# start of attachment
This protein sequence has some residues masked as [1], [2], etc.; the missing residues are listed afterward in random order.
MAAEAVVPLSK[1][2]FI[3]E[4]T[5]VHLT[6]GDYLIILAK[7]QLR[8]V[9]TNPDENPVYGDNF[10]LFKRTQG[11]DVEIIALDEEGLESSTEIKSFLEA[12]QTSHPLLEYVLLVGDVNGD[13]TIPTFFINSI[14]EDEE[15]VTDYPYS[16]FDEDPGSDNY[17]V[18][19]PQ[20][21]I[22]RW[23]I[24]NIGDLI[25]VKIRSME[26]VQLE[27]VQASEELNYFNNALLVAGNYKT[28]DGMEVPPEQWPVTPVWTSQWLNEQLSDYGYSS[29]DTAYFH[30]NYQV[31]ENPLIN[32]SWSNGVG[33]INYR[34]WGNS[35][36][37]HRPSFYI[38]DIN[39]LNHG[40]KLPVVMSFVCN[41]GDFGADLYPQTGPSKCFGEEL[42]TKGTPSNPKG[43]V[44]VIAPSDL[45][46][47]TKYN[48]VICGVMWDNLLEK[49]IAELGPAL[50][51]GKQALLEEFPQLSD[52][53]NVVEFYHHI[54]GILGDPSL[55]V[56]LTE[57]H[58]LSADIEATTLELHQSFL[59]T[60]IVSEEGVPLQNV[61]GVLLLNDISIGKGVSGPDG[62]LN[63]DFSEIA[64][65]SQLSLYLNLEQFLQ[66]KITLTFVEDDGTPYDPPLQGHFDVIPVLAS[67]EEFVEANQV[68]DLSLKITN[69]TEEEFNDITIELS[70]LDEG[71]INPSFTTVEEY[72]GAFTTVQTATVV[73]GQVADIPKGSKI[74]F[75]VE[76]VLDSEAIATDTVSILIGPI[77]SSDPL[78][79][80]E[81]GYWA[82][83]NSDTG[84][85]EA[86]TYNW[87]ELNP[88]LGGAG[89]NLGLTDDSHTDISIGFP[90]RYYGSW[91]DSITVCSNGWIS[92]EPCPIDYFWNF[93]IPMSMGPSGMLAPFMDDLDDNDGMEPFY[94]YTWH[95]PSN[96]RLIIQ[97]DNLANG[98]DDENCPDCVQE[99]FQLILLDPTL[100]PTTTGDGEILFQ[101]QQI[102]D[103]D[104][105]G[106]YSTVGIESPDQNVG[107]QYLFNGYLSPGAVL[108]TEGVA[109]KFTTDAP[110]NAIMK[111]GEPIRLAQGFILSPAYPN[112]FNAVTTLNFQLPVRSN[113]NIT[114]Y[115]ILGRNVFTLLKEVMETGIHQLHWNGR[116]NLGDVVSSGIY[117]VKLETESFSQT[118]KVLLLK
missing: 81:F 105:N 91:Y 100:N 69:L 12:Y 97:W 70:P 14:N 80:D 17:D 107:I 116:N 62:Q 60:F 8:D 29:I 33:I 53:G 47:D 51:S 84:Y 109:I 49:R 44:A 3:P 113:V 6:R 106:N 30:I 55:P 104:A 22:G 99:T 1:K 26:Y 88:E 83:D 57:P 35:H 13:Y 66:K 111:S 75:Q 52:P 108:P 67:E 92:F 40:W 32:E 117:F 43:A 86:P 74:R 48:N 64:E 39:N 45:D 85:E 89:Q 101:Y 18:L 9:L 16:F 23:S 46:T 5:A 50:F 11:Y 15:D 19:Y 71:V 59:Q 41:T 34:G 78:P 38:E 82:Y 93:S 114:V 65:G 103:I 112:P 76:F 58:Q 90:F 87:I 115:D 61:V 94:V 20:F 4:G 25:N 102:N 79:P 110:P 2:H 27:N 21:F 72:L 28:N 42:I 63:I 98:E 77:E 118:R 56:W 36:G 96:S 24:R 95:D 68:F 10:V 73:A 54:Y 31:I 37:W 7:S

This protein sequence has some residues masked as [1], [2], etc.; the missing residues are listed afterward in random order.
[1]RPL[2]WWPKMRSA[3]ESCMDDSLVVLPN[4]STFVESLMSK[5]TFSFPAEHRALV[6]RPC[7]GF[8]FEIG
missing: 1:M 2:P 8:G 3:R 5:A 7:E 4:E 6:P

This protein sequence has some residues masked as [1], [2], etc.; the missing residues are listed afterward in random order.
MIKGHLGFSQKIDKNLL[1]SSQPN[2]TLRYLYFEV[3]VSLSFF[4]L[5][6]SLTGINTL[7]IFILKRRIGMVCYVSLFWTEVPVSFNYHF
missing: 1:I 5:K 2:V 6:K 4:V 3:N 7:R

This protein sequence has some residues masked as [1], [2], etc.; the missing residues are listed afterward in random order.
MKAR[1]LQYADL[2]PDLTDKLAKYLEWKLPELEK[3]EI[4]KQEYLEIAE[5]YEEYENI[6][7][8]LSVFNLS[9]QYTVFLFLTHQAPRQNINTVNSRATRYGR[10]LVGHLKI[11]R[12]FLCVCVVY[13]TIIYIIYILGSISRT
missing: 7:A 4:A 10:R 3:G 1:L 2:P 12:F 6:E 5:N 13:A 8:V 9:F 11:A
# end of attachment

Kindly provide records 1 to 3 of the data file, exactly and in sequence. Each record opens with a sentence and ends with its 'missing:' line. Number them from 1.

This protein sequence has some residues masked as [1], [2], etc.; the missing residues are listed afterward in random order.
MAAEAVVPLSK[1][2]FI[3]E[4]T[5]VHLT[6]GDYLIILAK[7]QLR[8]V[9]TNPDENPVYGDNF[10]LFKRTQG[11]DVEIIALDEEGLESSTEIKSFLEA[12]QTSHPLLEYVLLVGDVNGD[13]TIPTFFINSI[14]EDEE[15]VTDYPYS[16]FDEDPGSDNY[17]V[18][19]PQ[20][21]I[22]RW[23]I[24]NIGDLI[25]VKIRSME[26]VQLE[27]VQASEELNYFNNALLVAGNYKT[28]DGMEVPPEQWPVTPVWTSQWLNEQLSDYGYSS[29]DTAYFH[30]NYQV[31]ENPLIN[32]SWSNGVG[33]INYR[34]WGNS[35][36][37]HRPSFYI[38]DIN[39]LNHG[40]KLPVVMSFVCN[41]GDFGADLYPQTGPSKCFGEEL[42]TKGTPSNPKG[43]V[44]VIAPSDL[45][46][47]TKYN[48]VICGVMWDNLLEK[49]IAELGPAL[50][51]GKQALLEEFPQLSD[52][53]NVVEFYHHI[54]GILGDPSL[55]V[56]LTE[57]H[58]LSADIEATTLELHQSFL[59]T[60]IVSEEGVPLQNV[61]GVLLLNDISIGKGVSGPDG[62]LN[63]DFSEIA[64][65]SQLSLYLNLEQFLQ[66]KITLTFVEDDGTPYDPPLQGHFDVIPVLAS[67]EEFVEANQV[68]DLSLKITN[69]TEEEFNDITIELS[70]LDEG[71]INPSFTTVEEY[72]GAFTTVQTATVV[73]GQVADIPKGSKI[74]F[75]VE[76]VLDSEAIATDTVSILIGPI[77]SSDPL[78][79][80]E[81]GYWA[82][83]NSDTG[84][85]EA[86]TYNW[87]ELNP[88]LGGAG[89]NLGLTDDSHTDISIGFP[90]RYYGSW[91]DSITVCSNGWIS[92]EPCPIDYFWNF[93]IPMSMGPSGMLAPFMDDLDDNDGMEPFY[94]YTWH[95]PSN[96]RLIIQ[97]DNLANG[98]DDENCPDCVQE[99]FQLILLDPTL[100]PTTTGDGEILFQ[101]QQI[102]D[103]D[104][105]G[106]YSTVGIESPDQNVG[107]QYLFNGYLSPGAVL[108]TEGVA[109]KFTTDAP[110]NAIMK[111]GEPIRLAQGFILSPAYPN[112]FNAVTTLNFQLPVRSN[113]NIT[114]Y[115]ILGRNVFTLLKEVMETGIHQLHWNGR[116]NLGDVVSSGIY[117]VKLETESFSQT[118]KVLLLK
missing: 81:F 105:N 91:Y 100:N 69:L 12:Y 97:W 70:P 14:N 80:D 17:D 107:I 116:N 62:Q 60:F 8:D 29:I 33:I 53:G 47:D 51:S 84:Y 109:I 49:R 44:A 3:P 113:V 6:R 106:N 30:I 55:P 104:A 22:G 99:T 1:K 26:Y 88:E 83:D 57:P 35:H 13:Y 66:K 111:S 75:Q 52:P 108:P 67:E 92:F 40:W 32:E 117:F 43:A 86:P 74:R 48:N 64:E 39:N 45:D 85:E 89:Q 101:Y 18:L 9:L 16:F 23:S 46:T 5:A 50:F 11:Y 15:D 19:Y 71:V 59:Q 41:T 34:G 78:P 38:E 82:Y 93:S 114:V 65:G 103:I 112:P 76:F 58:Q 90:F 87:I 115:D 61:V 94:V 20:F 4:G 25:N 102:N 79:P 110:P 2:H 27:N 21:F 72:L 28:N 42:I 63:I 98:E 77:E 118:R 56:W 36:G 96:S 24:R 95:D 68:F 10:V 73:A 54:Y 31:I 37:W 7:S

This protein sequence has some residues masked as [1], [2], etc.; the missing residues are listed afterward in random order.
[1]RPL[2]WWPKMRSA[3]ESCMDDSLVVLPN[4]STFVESLMSK[5]TFSFPAEHRALV[6]RPC[7]GF[8]FEIG
missing: 1:M 2:P 8:G 3:R 5:A 7:E 4:E 6:P

This protein sequence has some residues masked as [1], [2], etc.; the missing residues are listed afterward in random order.
MIKGHLGFSQKIDKNLL[1]SSQPN[2]TLRYLYFEV[3]VSLSFF[4]L[5][6]SLTGINTL[7]IFILKRRIGMVCYVSLFWTEVPVSFNYHF
missing: 1:I 5:K 2:V 6:K 4:V 3:N 7:R